When injuries hurt in other ways
Most people think of personal injury lawsuits as involving physical wounds: bodily injuries from car wrecks, slip and fall accidents, medical malpractice or dangerous products. But there are a number of personal injury claims that, while they do not involve broken bones or bleeding, can compensate you for other kinds of hurt inflicted by another person.
The legal area known as torts (from a Latin word meaning twisted) covers all kinds of ways in which one party can cause harm to another. Some examples:
- Defamation: Oral or written publication of false statements that harm your reputation.
- Conversion: Essentially, the non-criminal version of someone stealing or trying to steal your property.
- Assault: In civil law, an act that causes you a reasonable fear of being injured, even if no contact actually occurs.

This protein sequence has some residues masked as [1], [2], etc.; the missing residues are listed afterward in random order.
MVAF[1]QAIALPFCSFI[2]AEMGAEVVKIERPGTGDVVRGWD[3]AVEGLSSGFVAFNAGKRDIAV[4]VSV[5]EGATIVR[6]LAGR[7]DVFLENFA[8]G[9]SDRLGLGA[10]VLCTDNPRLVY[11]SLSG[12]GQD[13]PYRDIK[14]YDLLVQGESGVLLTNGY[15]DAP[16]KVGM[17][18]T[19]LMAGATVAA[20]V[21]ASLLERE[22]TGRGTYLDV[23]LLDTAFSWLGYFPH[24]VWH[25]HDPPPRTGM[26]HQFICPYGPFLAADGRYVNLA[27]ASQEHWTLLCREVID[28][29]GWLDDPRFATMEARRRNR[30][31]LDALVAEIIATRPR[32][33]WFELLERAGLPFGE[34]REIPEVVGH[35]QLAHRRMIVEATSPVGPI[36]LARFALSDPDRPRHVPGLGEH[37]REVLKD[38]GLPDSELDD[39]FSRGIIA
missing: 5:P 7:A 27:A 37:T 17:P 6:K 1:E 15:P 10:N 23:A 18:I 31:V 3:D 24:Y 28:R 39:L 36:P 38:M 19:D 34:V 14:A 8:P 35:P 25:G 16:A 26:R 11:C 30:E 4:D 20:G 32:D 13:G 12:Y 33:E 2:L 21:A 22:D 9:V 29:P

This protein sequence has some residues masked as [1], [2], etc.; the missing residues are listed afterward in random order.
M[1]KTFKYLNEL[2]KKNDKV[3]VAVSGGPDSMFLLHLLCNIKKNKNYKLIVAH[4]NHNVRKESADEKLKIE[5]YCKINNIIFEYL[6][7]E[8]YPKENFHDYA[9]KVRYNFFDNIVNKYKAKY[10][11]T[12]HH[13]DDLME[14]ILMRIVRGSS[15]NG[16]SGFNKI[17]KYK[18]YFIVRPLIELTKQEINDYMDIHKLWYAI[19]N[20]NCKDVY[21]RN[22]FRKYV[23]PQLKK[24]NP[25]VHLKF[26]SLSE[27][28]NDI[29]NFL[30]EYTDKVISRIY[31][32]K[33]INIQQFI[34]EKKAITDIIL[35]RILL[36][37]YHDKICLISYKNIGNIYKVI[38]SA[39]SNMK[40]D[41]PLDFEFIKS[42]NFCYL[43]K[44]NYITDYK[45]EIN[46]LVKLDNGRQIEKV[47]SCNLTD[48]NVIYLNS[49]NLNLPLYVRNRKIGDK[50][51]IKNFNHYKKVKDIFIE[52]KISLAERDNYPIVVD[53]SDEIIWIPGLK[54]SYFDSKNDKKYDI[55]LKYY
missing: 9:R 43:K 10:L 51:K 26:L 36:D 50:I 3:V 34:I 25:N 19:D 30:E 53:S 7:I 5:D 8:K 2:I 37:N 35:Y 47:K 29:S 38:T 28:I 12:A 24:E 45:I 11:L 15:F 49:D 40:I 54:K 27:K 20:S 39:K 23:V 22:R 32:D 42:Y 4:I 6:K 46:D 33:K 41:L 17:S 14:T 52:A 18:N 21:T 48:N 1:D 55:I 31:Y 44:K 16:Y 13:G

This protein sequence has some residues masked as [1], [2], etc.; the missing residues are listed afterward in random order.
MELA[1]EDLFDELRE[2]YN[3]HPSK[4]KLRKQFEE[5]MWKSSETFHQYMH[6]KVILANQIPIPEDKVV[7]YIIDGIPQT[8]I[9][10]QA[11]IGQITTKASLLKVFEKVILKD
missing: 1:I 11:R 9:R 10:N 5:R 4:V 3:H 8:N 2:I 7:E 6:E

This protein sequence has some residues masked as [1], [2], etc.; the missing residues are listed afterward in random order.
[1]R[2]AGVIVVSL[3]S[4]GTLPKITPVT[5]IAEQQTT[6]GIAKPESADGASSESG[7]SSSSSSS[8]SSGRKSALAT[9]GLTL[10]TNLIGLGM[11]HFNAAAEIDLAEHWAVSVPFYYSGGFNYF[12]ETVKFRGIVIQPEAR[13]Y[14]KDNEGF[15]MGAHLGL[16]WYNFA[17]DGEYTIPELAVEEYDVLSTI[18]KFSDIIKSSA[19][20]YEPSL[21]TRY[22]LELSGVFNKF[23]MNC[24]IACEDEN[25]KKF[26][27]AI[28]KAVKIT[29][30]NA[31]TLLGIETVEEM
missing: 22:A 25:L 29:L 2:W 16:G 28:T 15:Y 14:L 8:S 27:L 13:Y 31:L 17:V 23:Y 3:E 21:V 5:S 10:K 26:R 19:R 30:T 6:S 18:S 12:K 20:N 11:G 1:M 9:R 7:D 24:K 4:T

- Battery: Any physical contact that occurs without your permission, even if it is merely offensive rather than harmful.
- False imprisonment: When someone detains you against your will by force or threat of force (except in the case of law enforcement.)
- Intentional infliction of emotional distress: This can occur with or without infliction of physical harm, but must result from extreme and outrageous behavior.
- Trespass to land or personal property: When someone interferes with your exclusive right to your property without permission.
Of course, some of these wrongdoings happen in minor ways every day. But when the actions of another cross the line to cause you harm, you have a right to sue for damages. While your injuries in cases such as these may or may not be visible, an experienced personal injury attorney can fight for your right to be compensated for a wrong. Contact Steven P. Roberts Personal Injury Lawyers today.